Many new moms have moments when they feel completely overwhelmed. Mood swings as the body adjusts after giving birth can drain a new mom’s energy and cause her to wonder, “What were we thinking?” And then the baby coos or smiles their first smile, and everything is wonderful again.
Expectant parents receive advice from all directions. Suddenly, even people who have never had children themselves seem to feel qualified to give advice on everything from breastfeeding to sleep training. Expectant couples learn to filter these waves of information directed at them. They manage to pack what they need in their hospital bag weeks before the contractions begin. But surviving the first few months after the baby comes home is another matter. Here are some survival tips every new mother should know when sleep deprivation seems endless and the crying won’t stop.
Before the baby came, you may have politely listened to unsolicited advice with no real intention of following it. Once the baby is home, advice often turns to offers of help. Don’t play Superwoman. If a friend offers to deliver a meal (no contact, of course, until the COVID-19 coast is clear) or let you vent over a video chat, do it. You’ll appreciate the break and the outlet.
Don’t Abandon Self-Care
Create a schedule with your partner so that each of you has a scheduled break when you do a “shift change.” One well-rested parent in the house is better than two totally exhausted ones. On your break, do something you used to do that made you feel like yourself. Take a shower, do your hair, watch a half an hour of guilty pleasure TV, or grab a quick nap. Both you and your baby will be better for it.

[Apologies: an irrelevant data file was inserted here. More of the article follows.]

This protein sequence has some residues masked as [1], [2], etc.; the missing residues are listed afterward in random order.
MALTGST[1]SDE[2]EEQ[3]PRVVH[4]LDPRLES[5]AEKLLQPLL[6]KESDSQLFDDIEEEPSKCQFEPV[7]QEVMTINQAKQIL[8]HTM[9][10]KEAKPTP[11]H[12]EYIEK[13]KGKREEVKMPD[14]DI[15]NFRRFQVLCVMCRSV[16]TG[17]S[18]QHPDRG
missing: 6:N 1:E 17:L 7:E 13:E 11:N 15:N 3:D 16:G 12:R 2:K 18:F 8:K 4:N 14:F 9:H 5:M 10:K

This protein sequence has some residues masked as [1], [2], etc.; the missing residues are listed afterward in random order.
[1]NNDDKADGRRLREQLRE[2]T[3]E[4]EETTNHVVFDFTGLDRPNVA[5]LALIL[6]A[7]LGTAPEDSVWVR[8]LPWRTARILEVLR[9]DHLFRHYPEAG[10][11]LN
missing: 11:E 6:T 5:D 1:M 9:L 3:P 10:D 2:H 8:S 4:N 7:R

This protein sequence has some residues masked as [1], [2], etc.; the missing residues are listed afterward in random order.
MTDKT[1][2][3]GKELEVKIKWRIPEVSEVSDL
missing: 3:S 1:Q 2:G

Trust Your Instincts
Mother’s intuition is a real phenomenon. Researchers have found that a woman’s brain changes during pregnancy and that the changes are permanent. They posit that some of these changes may be specifically to adapt to nurturing and protecting an infant. No one will recognize your baby’s cries—and what they signify—better than you, the baby’s mother. Don’t feel shy about contacting your pediatrician or nursing consultant for help if you think something isn’t right.
Wear Your Baby
Free up two hands for multitasking by investing in a great sling or baby carrier that lets you strap your baby close and get on with life and work. Your baby will feel snuggly and secure—and will likely doze off—in the comfort of closeness with you.
Parenthood is a marathon, not a sprint. It’s marked with milestones, and they’ll go by faster than you imagine. The day will come when the baby sleeps through the night and a more livable schedule becomes possible. Your own parents got through it, so they can provide even more survival tips for you as a new mother.